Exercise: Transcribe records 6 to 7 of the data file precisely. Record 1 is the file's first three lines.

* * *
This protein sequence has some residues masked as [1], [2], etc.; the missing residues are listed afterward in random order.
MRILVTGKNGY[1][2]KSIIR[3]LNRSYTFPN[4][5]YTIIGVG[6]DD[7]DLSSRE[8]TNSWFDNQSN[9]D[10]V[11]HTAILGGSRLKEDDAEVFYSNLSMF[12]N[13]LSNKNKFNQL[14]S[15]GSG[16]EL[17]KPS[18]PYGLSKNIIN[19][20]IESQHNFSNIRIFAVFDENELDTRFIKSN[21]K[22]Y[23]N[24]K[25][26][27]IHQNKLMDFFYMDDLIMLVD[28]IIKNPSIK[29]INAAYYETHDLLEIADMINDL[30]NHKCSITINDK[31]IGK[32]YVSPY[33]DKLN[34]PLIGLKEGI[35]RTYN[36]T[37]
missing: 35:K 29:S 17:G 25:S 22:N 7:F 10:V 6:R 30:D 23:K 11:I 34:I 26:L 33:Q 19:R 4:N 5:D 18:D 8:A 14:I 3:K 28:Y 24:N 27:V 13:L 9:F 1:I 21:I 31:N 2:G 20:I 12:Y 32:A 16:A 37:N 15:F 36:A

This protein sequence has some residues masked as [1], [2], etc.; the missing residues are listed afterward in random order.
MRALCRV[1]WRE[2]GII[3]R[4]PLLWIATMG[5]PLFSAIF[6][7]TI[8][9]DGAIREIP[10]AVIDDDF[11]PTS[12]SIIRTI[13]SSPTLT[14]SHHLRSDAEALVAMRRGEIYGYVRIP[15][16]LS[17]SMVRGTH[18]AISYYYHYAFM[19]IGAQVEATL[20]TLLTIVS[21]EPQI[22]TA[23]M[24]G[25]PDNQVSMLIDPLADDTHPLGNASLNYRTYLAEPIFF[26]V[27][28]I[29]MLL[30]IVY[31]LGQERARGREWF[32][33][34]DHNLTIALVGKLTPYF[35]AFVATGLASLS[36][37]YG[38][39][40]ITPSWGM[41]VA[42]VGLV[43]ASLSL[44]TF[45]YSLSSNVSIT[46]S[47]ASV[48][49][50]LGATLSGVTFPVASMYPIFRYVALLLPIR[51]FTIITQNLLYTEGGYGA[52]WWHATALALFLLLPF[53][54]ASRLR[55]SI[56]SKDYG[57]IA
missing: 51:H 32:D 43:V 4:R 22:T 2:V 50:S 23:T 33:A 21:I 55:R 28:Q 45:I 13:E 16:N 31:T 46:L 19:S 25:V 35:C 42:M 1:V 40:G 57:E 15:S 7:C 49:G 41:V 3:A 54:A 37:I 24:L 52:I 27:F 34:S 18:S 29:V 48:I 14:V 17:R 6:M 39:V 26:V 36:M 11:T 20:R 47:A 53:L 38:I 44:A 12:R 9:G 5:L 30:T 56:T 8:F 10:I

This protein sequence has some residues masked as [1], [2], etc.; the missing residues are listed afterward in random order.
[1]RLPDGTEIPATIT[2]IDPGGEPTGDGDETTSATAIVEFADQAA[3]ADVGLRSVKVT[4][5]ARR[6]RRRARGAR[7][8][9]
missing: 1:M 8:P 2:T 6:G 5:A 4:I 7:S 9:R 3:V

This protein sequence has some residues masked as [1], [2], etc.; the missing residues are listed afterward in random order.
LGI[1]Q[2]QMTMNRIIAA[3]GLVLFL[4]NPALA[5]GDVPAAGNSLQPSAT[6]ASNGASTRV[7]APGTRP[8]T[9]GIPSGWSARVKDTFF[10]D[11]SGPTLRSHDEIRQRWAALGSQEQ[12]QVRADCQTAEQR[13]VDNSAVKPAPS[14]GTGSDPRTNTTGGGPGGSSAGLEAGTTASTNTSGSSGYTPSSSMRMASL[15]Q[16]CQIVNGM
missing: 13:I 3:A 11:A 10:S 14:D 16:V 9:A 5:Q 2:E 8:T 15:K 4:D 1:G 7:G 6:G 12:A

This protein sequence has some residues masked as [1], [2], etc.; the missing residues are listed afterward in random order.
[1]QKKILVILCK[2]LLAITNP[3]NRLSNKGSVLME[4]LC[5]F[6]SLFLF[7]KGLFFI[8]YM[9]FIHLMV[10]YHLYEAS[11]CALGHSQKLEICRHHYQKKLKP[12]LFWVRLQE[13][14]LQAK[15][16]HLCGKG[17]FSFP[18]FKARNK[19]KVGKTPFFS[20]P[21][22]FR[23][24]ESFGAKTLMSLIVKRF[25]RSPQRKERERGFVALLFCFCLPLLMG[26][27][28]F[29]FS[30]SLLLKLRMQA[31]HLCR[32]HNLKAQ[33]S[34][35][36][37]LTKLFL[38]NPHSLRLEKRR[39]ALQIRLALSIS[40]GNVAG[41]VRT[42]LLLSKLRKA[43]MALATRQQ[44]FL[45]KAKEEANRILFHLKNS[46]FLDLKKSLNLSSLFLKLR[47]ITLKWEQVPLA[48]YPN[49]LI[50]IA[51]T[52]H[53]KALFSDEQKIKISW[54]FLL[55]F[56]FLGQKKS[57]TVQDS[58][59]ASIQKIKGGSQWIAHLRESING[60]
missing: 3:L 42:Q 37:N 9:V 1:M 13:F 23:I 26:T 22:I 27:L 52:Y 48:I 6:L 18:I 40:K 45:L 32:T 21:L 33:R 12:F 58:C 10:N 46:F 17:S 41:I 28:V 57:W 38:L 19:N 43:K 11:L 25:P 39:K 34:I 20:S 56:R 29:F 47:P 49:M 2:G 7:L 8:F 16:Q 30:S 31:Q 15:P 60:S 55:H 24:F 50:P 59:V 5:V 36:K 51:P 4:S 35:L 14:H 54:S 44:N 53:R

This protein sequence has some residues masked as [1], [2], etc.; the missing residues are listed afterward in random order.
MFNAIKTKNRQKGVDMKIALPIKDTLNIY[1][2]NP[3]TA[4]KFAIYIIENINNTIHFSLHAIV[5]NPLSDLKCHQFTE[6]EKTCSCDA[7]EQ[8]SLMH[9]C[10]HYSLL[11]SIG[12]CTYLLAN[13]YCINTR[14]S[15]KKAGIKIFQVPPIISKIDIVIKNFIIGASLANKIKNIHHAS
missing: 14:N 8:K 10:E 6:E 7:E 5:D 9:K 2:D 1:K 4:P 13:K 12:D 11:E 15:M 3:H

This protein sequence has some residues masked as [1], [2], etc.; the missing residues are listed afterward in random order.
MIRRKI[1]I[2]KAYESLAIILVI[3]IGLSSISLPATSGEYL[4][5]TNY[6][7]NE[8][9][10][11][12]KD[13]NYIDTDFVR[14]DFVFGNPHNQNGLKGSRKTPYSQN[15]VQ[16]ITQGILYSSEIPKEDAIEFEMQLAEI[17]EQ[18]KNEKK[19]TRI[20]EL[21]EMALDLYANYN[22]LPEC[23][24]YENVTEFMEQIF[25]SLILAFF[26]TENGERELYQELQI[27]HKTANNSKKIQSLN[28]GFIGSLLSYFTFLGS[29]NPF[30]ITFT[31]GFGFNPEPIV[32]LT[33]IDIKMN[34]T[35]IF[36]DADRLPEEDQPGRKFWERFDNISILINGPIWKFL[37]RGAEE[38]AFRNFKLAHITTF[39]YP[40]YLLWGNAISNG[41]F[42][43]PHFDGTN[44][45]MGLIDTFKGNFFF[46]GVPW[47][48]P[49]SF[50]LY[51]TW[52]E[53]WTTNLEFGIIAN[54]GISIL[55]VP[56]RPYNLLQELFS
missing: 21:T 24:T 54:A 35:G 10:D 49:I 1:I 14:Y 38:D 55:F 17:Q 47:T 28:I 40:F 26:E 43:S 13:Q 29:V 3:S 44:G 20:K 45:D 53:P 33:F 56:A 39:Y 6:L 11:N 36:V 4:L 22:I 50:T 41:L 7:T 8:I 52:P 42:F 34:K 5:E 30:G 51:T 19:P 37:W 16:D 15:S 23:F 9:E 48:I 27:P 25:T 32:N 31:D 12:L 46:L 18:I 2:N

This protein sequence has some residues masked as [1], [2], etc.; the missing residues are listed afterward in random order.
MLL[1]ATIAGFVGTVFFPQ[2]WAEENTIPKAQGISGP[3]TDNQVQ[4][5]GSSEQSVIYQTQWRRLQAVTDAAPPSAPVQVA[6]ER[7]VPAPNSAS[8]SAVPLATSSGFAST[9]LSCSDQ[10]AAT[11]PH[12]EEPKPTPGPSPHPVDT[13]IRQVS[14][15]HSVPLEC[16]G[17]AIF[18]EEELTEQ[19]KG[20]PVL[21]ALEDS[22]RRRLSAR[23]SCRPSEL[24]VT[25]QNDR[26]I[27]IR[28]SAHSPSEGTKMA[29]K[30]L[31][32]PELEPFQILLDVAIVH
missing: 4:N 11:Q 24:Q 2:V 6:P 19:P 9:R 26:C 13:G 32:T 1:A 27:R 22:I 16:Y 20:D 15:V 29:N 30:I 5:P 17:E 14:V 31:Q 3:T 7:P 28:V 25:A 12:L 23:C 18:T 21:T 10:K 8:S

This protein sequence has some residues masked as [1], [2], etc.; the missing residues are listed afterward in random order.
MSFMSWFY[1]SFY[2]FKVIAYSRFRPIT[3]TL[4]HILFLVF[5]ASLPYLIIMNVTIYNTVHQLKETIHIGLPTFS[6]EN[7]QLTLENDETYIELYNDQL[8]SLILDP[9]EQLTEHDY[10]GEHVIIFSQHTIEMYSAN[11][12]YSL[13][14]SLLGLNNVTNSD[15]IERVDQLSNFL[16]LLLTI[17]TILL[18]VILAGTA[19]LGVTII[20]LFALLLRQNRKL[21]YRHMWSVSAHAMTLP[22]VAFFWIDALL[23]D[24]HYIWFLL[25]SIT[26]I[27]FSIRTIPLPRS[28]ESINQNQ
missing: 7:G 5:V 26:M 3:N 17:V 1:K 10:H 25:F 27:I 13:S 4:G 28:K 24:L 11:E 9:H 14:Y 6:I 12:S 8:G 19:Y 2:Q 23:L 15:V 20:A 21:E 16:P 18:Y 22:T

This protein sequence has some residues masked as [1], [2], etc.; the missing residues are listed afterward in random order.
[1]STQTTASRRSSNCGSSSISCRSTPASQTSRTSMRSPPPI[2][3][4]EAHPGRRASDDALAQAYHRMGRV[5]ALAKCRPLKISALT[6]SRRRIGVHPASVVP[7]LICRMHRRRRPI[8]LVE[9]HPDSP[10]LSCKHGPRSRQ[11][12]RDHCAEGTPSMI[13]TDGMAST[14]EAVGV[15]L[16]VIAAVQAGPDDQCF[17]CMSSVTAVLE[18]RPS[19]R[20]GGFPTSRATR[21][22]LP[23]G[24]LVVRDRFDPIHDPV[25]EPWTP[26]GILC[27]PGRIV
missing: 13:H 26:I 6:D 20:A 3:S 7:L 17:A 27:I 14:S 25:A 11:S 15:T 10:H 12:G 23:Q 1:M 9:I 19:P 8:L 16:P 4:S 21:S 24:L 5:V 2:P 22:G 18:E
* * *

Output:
This protein sequence has some residues masked as [1], [2], etc.; the missing residues are listed afterward in random order.
MFNAIKTKNRQKGVDMKIALPIKDTLNIY[1][2]NP[3]TA[4]KFAIYIIENINNTIHFSLHAIV[5]NPLSDLKCHQFTE[6]EKTCSCDA[7]EQ[8]SLMH[9]C[10]HYSLL[11]SIG[12]CTYLLAN[13]YCINTR[14]S[15]KKAGIKIFQVPPIISKIDIVIKNFIIGASLANKIKNIHHAS
missing: 14:N 8:K 10:E 6:E 7:E 5:D 9:K 2:D 1:K 4:P 13:K 12:D 11:E 15:M 3:H

This protein sequence has some residues masked as [1], [2], etc.; the missing residues are listed afterward in random order.
MIRRKI[1]I[2]KAYESLAIILVI[3]IGLSSISLPATSGEYL[4][5]TNY[6][7]NE[8][9][10][11][12]KD[13]NYIDTDFVR[14]DFVFGNPHNQNGLKGSRKTPYSQN[15]VQ[16]ITQGILYSSEIPKEDAIEFEMQLAEI[17]EQ[18]KNEKK[19]TRI[20]EL[21]EMALDLYANYN[22]LPEC[23][24]YENVTEFMEQIF[25]SLILAFF[26]TENGERELYQELQI[27]HKTANNSKKIQSLN[28]GFIGSLLSYFTFLGS[29]NPF[30]ITFT[31]GFGFNPEPIV[32]LT[33]IDIKMN[34]T[35]IF[36]DADRLPEEDQPGRKFWERFDNISILINGPIWKFL[37]RGAEE[38]AFRNFKLAHITTF[39]YP[40]YLLWGNAISNG[41]F[42][43]PHFDGTN[44][45]MGLIDTFKGNFFF[46]GVPW[47][48]P[49]SF[50]LY[51]TW[52]E[53]WTTNLEFGIIAN[54]GISIL[55]VP[56]RPYNLLQELFS
missing: 21:T 24:T 54:A 35:G 10:D 49:I 1:I 14:Y 38:D 55:F 17:Q 47:T 28:I 40:F 26:E 43:S 13:Q 29:V 3:S 44:G 20:K 45:D 53:P 33:F 56:A 39:Y 6:L 11:N 36:V 4:L 22:I 50:T 41:L 7:T 8:I 52:P 42:F 34:K 5:E 30:G 51:T 19:P 37:W 16:D 15:S 23:F 9:E 48:I 27:P 25:T 32:N 31:D 12:L 46:L 18:I 2:N